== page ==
Ryland Barton

State Capitol Bureau Reporter

Ryland is the state capitol reporter for the Kentucky Public Radio Network, a group of public radio stations including WKU Public Radio. A native of Lexington, Ryland has covered politics and state government for NPR member stations KWBU in Waco and KUT in Austin. 

Always looking to put a face to big issues, Ryland's reporting has taken him to drought-weary towns in West Texas and relocated communities in rural China. He's covered breaking news like the 2014 shooting at Fort Hood Army Base and the aftermath of the fertilizer plant explosion in West, Texas. 

Ryland has a bachelor's degree from the University of Chicago and a master's degree in journalism from the University of Texas. He grew up in Lexington.

Ryland Barton

Justices on Kentucky’s Supreme Court heard arguments over whether Gov. Matt Bevin had the right to overhaul the University of Louisville board of trustees last year under a law that gives the governor power to reshape state boards while the legislature isn’t in session.

Flickr/Creative Commons/J. Stephen Conn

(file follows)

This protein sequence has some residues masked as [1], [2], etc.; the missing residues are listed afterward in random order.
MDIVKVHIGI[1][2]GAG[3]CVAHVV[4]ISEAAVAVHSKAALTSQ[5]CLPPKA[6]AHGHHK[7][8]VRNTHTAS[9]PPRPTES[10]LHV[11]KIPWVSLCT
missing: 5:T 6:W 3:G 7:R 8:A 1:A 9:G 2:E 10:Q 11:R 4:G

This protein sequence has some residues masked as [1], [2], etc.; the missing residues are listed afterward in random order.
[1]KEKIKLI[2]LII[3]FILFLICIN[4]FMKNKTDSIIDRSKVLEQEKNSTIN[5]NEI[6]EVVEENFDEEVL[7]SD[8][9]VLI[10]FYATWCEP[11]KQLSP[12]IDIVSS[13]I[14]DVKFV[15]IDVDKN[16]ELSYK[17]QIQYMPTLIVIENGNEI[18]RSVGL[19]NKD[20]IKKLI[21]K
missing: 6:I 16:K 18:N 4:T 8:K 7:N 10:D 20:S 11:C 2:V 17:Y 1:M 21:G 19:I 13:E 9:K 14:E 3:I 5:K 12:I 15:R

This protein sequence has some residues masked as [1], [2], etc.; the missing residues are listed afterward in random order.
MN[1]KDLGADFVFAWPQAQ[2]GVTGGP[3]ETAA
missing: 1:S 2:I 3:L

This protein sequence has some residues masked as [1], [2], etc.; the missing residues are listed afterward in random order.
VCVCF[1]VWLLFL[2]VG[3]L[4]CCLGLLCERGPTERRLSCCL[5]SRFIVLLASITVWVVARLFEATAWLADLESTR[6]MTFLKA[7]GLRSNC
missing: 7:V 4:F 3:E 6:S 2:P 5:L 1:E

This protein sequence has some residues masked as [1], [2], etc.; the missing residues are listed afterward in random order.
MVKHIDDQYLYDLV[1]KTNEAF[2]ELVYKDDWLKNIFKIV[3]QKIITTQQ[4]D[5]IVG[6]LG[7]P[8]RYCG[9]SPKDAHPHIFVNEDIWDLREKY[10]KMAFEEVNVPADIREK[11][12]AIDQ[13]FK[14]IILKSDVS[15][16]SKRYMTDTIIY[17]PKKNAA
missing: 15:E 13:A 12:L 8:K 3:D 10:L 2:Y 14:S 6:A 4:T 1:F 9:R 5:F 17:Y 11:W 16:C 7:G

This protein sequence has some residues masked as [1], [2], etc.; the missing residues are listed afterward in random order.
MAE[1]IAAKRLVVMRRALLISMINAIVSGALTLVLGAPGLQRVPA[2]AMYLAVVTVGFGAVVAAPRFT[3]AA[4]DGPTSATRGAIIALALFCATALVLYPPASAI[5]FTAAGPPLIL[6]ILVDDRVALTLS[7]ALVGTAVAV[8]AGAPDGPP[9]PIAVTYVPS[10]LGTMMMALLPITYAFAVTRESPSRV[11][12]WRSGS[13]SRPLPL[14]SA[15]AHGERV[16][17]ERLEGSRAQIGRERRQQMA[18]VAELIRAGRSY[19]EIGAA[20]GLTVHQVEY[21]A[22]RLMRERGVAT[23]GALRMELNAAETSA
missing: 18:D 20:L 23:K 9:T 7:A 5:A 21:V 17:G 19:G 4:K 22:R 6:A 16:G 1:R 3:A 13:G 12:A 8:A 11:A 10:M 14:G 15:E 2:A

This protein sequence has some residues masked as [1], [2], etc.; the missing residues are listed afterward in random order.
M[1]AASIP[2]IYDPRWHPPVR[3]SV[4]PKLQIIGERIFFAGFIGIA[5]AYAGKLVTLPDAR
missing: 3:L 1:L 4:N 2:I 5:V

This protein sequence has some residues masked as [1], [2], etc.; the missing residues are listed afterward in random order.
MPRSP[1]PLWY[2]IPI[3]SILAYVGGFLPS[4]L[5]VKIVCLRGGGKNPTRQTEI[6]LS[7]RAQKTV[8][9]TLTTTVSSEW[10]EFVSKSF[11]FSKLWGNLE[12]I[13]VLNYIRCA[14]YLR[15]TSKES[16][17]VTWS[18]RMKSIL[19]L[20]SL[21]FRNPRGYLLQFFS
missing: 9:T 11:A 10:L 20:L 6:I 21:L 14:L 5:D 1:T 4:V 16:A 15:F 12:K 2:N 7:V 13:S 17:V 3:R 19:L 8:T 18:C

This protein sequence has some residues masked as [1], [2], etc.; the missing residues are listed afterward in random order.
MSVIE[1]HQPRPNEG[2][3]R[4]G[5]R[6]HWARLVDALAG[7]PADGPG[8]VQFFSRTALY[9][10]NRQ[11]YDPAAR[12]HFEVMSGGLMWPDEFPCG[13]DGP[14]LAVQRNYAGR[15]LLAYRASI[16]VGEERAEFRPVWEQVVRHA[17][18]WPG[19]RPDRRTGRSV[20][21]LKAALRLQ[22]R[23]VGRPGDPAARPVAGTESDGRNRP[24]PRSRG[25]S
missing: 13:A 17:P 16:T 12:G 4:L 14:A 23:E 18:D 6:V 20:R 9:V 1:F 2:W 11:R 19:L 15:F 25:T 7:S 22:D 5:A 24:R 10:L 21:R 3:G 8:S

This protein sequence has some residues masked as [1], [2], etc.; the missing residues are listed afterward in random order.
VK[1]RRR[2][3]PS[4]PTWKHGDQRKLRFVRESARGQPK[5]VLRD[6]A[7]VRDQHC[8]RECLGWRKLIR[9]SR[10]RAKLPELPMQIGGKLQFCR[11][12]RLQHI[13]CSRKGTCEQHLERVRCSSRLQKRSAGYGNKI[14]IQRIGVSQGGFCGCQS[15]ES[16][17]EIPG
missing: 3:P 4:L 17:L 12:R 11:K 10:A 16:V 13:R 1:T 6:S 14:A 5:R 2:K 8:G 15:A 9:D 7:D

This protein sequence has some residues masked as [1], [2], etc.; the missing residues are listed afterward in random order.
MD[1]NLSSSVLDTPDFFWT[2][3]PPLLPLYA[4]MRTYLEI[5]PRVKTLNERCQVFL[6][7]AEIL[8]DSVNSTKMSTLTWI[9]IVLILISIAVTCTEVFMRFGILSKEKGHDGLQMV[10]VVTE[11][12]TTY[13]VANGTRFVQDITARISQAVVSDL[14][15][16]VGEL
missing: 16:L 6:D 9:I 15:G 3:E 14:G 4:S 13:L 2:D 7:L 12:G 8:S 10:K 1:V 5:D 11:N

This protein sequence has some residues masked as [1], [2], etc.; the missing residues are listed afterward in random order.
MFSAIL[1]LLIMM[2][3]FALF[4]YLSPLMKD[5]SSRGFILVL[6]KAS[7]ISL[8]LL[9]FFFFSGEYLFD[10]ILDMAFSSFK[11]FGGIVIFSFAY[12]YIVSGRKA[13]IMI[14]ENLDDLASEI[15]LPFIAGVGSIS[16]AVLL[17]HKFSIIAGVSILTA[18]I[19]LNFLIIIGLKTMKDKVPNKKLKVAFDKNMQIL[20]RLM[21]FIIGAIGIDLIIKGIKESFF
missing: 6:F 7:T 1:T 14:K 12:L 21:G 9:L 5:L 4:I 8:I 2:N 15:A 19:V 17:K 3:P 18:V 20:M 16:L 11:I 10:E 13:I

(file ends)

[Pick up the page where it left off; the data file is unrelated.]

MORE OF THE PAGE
A bipartisan group of community leaders and lawmakers called for the removal of the Jefferson Davis statue from the state Capitol rotunda during a rally on Wednesday.

The gathering came in response to the violent white supremacist protests in Charlottesville, Virginia, over that city’s removal of a Robert E. Lee statue.

“Do not ever tell me that Confederate symbols have no meaning,” said Sadiqa Reynolds, president of the Louisville Urban League.

“We have fought in America’s wars, we have nursed your children, we have prayed for your souls and still when we walk through our country and see the symbols of hate that we endure being flown, raised and honored, we are told to get over it.”

J. Tyler Franklin

Senate Majority Leader Mitch McConnell condemned white supremacists who are gearing up for a rally in Lexington in response to plans to remove statues of Confederate generals from city property.

“We can have no tolerance for an ideology of racial hatred,” McConnell said in a statement. “There are no good neo-nazis, and those who espouse their views are not supporters of American ideals and freedoms. We all have a responsibility to stand against hate and violence, wherever it raises its evil head.”